Steve Herraiz (Mr. Steve) had his class of enthusiastic kindergartners at John Muir Elementary School, walk down to the Koshland Park Community Learning Garden for their morning lesson on Wednesday, April 13, 2016. CommunityGrows Garden Programs Manager Adrian Almquist was excited for the day to talk about water and where it comes from. (Hetch Hetchy! Thanks SF PUC!)4.13.16-JMES-MrSteve_IMG_6159“Where does our drinking water come from?” “From the ocean!” “What does ocean water taste like?” “Why can’t we drink salt water?” “What is Hetch Hetchy?” “How does it get here?” “What happens to water if we leave it in a glass for a long time?” “Why is water good for you and the plants?” “What happens to water when we water the plants?” 4.13.16-JMES-MrSteve_IMG_61764.13.16-JMES-MrSteve_IMG_6180All these questions captivated the students until it was time to divvy out water cans. Kelly Bohan, a CommunityGrows volunteer, filled everyone’s buckets as they lined up. 4.13.16-JMES-MrSteve_IMG_6184Then off through the garden to gently water plants and bushes. 4.13.16-JMES-MrSteve_IMG_6192A great day to be outside and care for the earth. Thank you Mr. Steve! For more photos from the class, check out our Flickr Photostream here.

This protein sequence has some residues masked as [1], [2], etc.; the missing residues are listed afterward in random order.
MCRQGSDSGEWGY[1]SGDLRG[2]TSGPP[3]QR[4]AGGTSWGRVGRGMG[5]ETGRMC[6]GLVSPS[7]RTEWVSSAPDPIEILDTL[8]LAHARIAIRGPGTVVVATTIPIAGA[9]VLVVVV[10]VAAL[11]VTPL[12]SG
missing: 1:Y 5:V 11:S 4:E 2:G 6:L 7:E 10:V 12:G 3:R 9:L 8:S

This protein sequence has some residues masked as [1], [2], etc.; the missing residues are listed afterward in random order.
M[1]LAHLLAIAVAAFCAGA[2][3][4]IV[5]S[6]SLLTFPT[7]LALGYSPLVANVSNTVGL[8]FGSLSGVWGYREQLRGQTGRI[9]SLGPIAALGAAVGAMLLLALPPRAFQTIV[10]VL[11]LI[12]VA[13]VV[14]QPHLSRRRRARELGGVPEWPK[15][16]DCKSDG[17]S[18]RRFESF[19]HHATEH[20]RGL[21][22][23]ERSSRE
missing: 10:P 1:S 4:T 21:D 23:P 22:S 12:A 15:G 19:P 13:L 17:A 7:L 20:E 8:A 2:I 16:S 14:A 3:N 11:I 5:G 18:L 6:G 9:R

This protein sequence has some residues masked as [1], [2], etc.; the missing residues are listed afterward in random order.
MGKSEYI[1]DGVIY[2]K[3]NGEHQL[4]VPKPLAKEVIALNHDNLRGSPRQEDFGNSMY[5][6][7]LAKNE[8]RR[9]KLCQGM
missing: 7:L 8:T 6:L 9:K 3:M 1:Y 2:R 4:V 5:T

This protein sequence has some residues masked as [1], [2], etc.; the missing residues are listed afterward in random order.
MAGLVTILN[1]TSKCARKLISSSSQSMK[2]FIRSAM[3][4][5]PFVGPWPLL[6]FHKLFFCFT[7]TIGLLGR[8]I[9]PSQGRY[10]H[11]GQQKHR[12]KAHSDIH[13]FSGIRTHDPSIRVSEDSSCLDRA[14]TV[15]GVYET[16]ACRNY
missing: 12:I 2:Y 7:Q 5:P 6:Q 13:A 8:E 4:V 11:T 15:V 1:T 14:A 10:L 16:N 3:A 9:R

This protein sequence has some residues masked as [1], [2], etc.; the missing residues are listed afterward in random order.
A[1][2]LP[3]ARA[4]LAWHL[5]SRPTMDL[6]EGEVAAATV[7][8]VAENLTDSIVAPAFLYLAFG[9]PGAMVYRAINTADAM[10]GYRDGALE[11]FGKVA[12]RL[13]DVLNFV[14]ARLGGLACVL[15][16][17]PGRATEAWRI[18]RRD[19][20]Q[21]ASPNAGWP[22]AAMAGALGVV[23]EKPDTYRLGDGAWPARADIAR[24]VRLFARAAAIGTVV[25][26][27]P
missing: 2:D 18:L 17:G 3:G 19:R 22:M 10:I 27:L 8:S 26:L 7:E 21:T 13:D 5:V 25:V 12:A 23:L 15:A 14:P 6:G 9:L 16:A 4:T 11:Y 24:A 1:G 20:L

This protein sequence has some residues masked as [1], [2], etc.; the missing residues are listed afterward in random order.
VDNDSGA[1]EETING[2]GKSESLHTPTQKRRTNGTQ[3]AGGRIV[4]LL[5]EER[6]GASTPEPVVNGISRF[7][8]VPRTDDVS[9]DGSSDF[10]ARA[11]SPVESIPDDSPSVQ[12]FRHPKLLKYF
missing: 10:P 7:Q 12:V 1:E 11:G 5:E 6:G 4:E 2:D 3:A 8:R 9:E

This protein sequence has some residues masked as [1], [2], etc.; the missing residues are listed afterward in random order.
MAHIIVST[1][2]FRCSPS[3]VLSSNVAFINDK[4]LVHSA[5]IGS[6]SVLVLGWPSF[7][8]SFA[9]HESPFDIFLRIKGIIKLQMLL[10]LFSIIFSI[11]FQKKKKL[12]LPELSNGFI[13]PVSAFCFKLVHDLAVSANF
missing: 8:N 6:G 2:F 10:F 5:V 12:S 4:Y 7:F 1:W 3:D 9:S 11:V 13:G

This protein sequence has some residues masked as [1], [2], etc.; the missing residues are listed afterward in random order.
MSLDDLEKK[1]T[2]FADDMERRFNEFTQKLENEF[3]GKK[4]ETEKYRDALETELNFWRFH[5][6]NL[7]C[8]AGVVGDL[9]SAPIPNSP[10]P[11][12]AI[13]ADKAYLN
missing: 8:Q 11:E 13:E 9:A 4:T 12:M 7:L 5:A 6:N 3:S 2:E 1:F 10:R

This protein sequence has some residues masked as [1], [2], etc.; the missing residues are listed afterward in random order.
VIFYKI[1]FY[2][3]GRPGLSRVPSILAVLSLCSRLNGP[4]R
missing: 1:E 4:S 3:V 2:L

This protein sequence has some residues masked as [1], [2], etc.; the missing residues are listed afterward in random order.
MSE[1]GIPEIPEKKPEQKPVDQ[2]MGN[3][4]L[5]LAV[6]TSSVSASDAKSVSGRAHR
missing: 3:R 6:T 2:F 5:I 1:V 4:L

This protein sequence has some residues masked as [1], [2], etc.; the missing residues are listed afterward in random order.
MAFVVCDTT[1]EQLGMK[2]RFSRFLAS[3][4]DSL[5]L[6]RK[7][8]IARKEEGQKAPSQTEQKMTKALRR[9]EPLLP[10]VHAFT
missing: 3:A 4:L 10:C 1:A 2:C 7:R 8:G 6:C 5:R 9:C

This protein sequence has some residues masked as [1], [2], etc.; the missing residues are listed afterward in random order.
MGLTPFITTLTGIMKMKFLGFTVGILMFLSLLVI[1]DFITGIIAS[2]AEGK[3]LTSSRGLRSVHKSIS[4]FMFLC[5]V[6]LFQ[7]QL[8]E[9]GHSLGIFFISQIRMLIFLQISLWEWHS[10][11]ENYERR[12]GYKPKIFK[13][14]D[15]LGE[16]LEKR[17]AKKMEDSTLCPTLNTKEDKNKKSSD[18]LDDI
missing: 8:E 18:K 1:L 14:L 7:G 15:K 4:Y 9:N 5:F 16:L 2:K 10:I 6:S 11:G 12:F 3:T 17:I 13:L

John Muir Students Origami and Photsynthesis

On Wednesday, February 17, 2016 Mr. Tamsky’s 4th grade bi-lingual Spanish class at John Muir Elementary School came to Koshland Park for their afternoon lesson. IMG_5600Adrian Almquist, CommunityGrows’ Garden Programs Manager began to cover two difficult lessons—tackling photosynthesis and learning how to make origami cranes.